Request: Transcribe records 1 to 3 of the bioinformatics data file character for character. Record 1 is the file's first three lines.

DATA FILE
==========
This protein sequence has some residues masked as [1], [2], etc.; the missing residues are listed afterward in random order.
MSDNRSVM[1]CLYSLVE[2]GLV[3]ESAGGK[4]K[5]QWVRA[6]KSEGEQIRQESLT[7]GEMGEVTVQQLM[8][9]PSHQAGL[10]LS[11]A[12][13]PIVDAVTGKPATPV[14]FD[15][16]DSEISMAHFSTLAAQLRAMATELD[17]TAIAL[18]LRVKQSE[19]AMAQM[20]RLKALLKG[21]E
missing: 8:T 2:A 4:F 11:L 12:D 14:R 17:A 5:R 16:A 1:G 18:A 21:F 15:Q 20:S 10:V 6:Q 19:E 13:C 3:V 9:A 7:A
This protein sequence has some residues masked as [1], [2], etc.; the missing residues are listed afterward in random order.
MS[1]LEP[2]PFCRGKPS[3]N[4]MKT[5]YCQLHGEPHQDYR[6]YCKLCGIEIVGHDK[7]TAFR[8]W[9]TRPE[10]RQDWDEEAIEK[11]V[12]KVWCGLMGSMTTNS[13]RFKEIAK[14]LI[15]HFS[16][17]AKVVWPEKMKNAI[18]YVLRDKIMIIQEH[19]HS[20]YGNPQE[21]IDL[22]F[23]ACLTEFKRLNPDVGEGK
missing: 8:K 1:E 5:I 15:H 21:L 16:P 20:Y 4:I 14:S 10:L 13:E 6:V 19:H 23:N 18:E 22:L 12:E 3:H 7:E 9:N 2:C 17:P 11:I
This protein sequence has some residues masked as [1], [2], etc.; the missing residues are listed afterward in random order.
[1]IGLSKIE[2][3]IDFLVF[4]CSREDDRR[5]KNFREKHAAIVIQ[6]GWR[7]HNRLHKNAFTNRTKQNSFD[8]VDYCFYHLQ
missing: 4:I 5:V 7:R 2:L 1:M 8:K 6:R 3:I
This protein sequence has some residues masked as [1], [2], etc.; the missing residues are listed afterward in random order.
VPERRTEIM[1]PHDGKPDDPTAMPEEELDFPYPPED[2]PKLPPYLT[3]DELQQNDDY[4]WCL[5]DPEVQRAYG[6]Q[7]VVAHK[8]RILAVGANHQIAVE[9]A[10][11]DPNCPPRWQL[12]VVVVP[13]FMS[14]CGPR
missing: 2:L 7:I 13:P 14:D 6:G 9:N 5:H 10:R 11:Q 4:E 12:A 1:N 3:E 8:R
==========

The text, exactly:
This protein sequence has some residues masked as [1], [2], etc.; the missing residues are listed afterward in random order.
MSDNRSVM[1]CLYSLVE[2]GLV[3]ESAGGK[4]K[5]QWVRA[6]KSEGEQIRQESLT[7]GEMGEVTVQQLM[8][9]PSHQAGL[10]LS[11]A[12][13]PIVDAVTGKPATPV[14]FD[15][16]DSEISMAHFSTLAAQLRAMATELD[17]TAIAL[18]LRVKQSE[19]AMAQM[20]RLKALLKG[21]E
missing: 8:T 2:A 4:F 11:L 12:D 14:R 17:A 5:R 16:A 1:G 18:A 21:F 15:Q 20:S 10:V 6:Q 19:E 13:C 3:V 9:A 7:A
This protein sequence has some residues masked as [1], [2], etc.; the missing residues are listed afterward in random order.
MS[1]LEP[2]PFCRGKPS[3]N[4]MKT[5]YCQLHGEPHQDYR[6]YCKLCGIEIVGHDK[7]TAFR[8]W[9]TRPE[10]RQDWDEEAIEK[11]V[12]KVWCGLMGSMTTNS[13]RFKEIAK[14]LI[15]HFS[16][17]AKVVWPEKMKNAI[18]YVLRDKIMIIQEH[19]HS[20]YGNPQE[21]IDL[22]F[23]ACLTEFKRLNPDVGEGK
missing: 8:K 1:E 5:I 15:H 21:L 16:P 20:Y 4:I 14:S 10:L 13:E 6:V 19:H 23:N 18:E 22:L 12:E 3:H 7:E 9:N 2:C 17:P 11:I
This protein sequence has some residues masked as [1], [2], etc.; the missing residues are listed afterward in random order.
[1]IGLSKIE[2][3]IDFLVF[4]CSREDDRR[5]KNFREKHAAIVIQ[6]GWR[7]HNRLHKNAFTNRTKQNSFD[8]VDYCFYHLQ
missing: 4:I 5:V 7:R 2:L 1:M 8:K 6:R 3:I